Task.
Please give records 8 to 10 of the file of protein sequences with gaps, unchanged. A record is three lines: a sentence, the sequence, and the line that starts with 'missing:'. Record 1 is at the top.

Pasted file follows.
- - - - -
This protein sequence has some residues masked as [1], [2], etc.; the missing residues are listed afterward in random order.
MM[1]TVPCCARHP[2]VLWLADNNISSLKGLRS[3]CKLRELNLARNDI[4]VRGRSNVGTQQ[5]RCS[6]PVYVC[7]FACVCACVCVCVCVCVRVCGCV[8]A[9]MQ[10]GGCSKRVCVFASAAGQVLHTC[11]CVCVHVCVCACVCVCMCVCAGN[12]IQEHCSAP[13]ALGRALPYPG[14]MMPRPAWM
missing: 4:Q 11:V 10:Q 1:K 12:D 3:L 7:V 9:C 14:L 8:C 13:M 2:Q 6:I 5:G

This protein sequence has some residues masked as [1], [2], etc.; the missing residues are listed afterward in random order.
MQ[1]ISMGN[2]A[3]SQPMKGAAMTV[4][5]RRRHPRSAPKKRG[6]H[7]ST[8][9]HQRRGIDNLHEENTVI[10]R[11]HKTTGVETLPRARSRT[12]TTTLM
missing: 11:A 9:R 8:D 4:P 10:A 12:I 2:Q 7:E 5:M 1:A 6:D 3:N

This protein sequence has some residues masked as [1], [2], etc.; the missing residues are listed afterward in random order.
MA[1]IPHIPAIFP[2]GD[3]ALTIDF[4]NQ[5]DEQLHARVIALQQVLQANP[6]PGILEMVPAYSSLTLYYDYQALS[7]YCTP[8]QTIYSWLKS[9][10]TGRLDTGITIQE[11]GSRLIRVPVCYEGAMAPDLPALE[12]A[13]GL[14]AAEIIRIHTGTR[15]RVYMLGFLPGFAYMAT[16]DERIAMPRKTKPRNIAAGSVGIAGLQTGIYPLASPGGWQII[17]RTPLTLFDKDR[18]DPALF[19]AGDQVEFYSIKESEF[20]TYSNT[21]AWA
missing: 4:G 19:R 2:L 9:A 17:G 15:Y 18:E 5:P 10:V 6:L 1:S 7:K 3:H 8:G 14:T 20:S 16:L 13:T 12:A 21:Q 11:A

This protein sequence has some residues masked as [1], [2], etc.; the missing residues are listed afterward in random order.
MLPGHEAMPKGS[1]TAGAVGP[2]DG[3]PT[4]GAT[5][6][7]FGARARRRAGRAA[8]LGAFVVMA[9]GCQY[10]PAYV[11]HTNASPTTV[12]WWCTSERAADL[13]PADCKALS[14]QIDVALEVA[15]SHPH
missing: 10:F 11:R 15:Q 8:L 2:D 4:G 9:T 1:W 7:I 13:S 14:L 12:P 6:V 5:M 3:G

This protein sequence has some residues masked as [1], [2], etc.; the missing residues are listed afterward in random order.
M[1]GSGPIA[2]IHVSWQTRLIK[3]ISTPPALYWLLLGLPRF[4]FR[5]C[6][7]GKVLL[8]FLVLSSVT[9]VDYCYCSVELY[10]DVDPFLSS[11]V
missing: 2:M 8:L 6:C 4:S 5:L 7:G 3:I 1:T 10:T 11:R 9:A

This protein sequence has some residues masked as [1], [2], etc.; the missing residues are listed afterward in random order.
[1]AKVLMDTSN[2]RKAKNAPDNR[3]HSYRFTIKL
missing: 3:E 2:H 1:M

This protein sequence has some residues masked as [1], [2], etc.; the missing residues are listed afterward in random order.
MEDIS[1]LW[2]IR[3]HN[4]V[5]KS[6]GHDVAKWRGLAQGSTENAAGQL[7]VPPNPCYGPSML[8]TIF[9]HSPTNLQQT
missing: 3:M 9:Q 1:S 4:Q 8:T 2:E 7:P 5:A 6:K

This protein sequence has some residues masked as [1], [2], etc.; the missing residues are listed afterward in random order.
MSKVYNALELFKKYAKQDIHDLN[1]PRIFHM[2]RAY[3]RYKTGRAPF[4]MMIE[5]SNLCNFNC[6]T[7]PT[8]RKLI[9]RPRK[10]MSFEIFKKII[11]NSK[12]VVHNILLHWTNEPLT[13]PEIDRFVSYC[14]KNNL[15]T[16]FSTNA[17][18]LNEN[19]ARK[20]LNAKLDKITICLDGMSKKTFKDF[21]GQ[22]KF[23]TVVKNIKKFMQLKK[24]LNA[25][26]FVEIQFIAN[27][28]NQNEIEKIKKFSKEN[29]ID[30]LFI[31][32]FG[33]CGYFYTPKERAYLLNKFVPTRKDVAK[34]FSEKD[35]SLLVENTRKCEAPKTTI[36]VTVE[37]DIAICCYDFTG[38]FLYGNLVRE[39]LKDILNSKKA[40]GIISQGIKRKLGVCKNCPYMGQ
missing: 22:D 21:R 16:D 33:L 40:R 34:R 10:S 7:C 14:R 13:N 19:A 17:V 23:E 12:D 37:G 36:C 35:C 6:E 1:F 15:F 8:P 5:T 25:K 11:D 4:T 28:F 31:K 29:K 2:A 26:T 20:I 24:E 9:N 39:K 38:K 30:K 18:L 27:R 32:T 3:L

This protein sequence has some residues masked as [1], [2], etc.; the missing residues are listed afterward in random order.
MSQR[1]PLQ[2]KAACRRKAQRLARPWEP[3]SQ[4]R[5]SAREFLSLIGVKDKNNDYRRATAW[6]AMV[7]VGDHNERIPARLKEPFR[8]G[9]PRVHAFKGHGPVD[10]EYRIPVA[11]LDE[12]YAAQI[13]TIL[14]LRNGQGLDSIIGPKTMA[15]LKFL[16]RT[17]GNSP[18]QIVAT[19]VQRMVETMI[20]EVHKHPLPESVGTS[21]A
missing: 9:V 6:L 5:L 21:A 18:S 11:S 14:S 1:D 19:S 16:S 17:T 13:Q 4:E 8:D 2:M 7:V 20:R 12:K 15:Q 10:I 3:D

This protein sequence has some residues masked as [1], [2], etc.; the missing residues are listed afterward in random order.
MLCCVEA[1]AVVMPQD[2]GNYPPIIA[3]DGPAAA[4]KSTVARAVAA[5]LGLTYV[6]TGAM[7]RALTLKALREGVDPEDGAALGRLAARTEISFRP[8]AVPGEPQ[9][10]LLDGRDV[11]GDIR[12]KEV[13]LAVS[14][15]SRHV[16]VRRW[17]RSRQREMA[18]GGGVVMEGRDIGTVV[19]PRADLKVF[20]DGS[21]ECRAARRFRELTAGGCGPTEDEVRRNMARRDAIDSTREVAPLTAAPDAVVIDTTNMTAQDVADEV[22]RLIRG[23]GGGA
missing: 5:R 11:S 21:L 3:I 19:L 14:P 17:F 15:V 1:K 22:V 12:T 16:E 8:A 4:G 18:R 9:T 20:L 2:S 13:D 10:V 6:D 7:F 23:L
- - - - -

This protein sequence has some residues masked as [1], [2], etc.; the missing residues are listed afterward in random order.
MSKVYNALELFKKYAKQDIHDLN[1]PRIFHM[2]RAY[3]RYKTGRAPF[4]MMIE[5]SNLCNFNC[6]T[7]PT[8]RKLI[9]RPRK[10]MSFEIFKKII[11]NSK[12]VVHNILLHWTNEPLT[13]PEIDRFVSYC[14]KNNL[15]T[16]FSTNA[17][18]LNEN[19]ARK[20]LNAKLDKITICLDGMSKKTFKDF[21]GQ[22]KF[23]TVVKNIKKFMQLKK[24]LNA[25][26]FVEIQFIAN[27][28]NQNEIEKIKKFSKEN[29]ID[30]LFI[31][32]FG[33]CGYFYTPKERAYLLNKFVPTRKDVAK[34]FSEKD[35]SLLVENTRKCEAPKTTI[36]VTVE[37]DIAICCYDFTG[38]FLYGNLVRE[39]LKDILNSKKA[40]GIISQGIKRKLGVCKNCPYMGQ
missing: 22:D 21:R 16:D 33:L 40:R 34:R 10:S 7:C 14:R 13:N 19:A 17:V 23:E 12:D 37:G 36:C 35:C 6:E 1:F 15:F 8:P 5:T 25:K 11:D 4:T 28:F 31:K 29:K 2:A 26:T 20:I 24:E 9:N 39:K 38:K 30:K 18:L 27:R 32:T 3:L

This protein sequence has some residues masked as [1], [2], etc.; the missing residues are listed afterward in random order.
MSQR[1]PLQ[2]KAACRRKAQRLARPWEP[3]SQ[4]R[5]SAREFLSLIGVKDKNNDYRRATAW[6]AMV[7]VGDHNERIPARLKEPFR[8]G[9]PRVHAFKGHGPVD[10]EYRIPVA[11]LDE[12]YAAQI[13]TIL[14]LRNGQGLDSIIGPKTMA[15]LKFL[16]RT[17]GNSP[18]QIVAT[19]VQRMVETMI[20]EVHKHPLPESVGTS[21]A
missing: 9:V 6:L 5:L 21:A 18:S 11:S 14:S 1:D 19:S 16:S 17:T 13:Q 4:E 8:D 2:M 7:V 20:R 12:K 15:Q 10:I 3:D

This protein sequence has some residues masked as [1], [2], etc.; the missing residues are listed afterward in random order.
MLCCVEA[1]AVVMPQD[2]GNYPPIIA[3]DGPAAA[4]KSTVARAVAA[5]LGLTYV[6]TGAM[7]RALTLKALREGVDPEDGAALGRLAARTEISFRP[8]AVPGEPQ[9][10]LLDGRDV[11]GDIR[12]KEV[13]LAVS[14][15]SRHV[16]VRRW[17]RSRQREMA[18]GGGVVMEGRDIGTVV[19]PRADLKVF[20]DGS[21]ECRAARRFRELTAGGCGPTEDEVRRNMARRDAIDSTREVAPLTAAPDAVVIDTTNMTAQDVADEV[22]RLIRG[23]GGGA
missing: 5:R 11:S 21:L 3:I 19:L 14:P 17:F 15:V 1:K 22:V 12:T 16:E 8:A 4:G 18:R 9:T 20:L 2:S 13:D 10:V 6:D 7:F 23:L